We use them for everything from banking to workouts, and now research from the University of Sydney shows mobile apps could potentially save lives by helping people with coronary heart disease keep on top of their medication.
Published today in Heart, and presented at the European Society of Cardiology Congress in Germany, the study shows the use of high-quality medication reminder apps increases people's adherence to cardiovascular medication.
While medication apps have long been available online, this is some of the first research to explore the evidence around their effectiveness in people with heart disease and whether they work in terms of health and behaviour.
Senior author Associate Professor Julie Redfern said coronary heart disease is the leading cause of death globally and around 40 percent of patients do not adhere to their medications, therefore increasing their risk of subsequent heart attacks.
"Patients with coronary heart disease can become overwhelmed with the amount of pills they are taking as they are often prescribed up to four different types of medication, which need to be taken sometimes up to three times a day," said Associate Professor Redfern from the University of Sydney's Westmead Applied Research Centre.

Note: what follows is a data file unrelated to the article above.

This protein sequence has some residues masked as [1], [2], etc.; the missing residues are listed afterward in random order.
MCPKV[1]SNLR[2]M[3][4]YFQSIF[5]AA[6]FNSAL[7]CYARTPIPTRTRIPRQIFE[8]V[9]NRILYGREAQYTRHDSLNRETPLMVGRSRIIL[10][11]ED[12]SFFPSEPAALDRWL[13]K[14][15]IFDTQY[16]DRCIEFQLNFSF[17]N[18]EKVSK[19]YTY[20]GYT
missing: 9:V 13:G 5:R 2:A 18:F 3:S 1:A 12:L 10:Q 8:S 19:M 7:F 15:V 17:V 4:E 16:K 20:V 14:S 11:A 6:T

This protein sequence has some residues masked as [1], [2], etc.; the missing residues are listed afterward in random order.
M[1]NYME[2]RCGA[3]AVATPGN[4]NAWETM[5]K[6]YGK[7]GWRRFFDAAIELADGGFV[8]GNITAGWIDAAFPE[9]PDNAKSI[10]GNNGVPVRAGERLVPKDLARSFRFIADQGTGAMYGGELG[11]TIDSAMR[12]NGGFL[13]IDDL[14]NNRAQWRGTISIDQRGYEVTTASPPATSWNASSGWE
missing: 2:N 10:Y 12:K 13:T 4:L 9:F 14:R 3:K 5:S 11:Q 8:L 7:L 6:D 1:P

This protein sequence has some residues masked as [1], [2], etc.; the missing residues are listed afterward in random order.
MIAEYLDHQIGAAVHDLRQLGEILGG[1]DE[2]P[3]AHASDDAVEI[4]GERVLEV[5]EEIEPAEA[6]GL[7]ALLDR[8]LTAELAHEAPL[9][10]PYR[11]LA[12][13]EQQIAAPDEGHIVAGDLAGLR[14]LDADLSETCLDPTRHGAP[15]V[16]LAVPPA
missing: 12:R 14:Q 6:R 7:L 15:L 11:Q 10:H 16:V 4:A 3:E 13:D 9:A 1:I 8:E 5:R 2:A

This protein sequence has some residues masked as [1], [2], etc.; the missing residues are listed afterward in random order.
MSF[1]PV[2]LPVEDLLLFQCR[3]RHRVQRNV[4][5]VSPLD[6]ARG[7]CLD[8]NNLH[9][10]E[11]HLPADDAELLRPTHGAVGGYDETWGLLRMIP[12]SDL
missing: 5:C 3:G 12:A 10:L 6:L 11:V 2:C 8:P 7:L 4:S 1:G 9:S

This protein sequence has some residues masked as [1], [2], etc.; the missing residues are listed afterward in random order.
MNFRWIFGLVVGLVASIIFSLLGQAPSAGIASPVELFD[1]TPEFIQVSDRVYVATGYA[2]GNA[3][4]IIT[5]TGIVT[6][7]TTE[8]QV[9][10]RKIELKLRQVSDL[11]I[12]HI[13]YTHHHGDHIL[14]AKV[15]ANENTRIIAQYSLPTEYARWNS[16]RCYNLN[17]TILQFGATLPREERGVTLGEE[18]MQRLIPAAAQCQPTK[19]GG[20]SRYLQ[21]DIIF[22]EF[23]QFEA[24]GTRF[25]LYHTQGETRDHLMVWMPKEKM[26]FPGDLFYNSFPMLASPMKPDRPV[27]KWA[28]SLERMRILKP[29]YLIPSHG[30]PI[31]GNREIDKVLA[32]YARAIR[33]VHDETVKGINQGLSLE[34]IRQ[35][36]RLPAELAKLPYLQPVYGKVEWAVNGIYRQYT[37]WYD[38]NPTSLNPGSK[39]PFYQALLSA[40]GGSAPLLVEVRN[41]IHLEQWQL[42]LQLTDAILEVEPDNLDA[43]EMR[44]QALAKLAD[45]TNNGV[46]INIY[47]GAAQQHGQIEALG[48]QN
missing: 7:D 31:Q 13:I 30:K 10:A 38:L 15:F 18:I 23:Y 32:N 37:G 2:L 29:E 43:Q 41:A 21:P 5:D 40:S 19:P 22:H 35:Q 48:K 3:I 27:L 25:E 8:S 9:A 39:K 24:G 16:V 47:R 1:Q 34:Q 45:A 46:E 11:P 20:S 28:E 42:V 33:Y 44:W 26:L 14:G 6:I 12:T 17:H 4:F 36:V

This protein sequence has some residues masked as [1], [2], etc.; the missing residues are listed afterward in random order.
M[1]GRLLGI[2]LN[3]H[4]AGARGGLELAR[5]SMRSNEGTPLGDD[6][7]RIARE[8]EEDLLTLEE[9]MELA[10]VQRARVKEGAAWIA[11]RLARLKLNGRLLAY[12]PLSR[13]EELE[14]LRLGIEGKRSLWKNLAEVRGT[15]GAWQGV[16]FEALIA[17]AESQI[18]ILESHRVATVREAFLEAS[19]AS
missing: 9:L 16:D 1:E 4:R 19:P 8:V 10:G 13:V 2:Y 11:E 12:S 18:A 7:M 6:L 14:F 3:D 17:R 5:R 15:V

The randomised clinical trial followed 160 predominately male patients over a three month period and compared the medication usage of patients in usual care to those supported to download and use medication apps.
Researchers also compared the use of basic apps (with one-time reminder alarms) to those with more advanced features. They found no additional benefits were gained from the advanced apps with elements such as the ability to snooze reminders and track taken and missed doses, adherence statistics and social support structures including alerting a friend or family member to missed doses.
Lead author Dr Karla Santo from the University of Sydney said the results from the trial are very encouraging.
"It's exciting that a basic app - some of which can be accessed for free - could help improve people's medication use and prevent further cardiovascular complications."
In 2016, Dr Santo and colleagues from the University of Sydney and George Institute for Global Health conducted a review of medication reminder apps available via iTunes and Google app stores.
The review rated Medisafe as the top ranking interactive app, and My Heart my Life (currently being updated) and Pill reminder among the top basic apps available at the time. However, the vast majority of the apps on the market were judged to be low quality.
Dr Santo said the next step is to carry out further research to see if apps can be used to sustain medication adherence over a longer period and the impact this has on health outcomes. Also, to trial the apps for other health conditions such as cancer, lung disease and stroke.
"Participants in our trial were followed up after 3 months but longer term and larger studies are more likely to be able to show benefits or challenges of app usage, as well as the impact on additional measures such as blood pressure and cholesterol."
The clinical trial is a collaboration between the University of Sydney's Westmead Applied Research Centre, the George Institute for Global Health and Westmead Hospital, with colleagues from the Westmead Institute for Medical Research and University of New South Wales.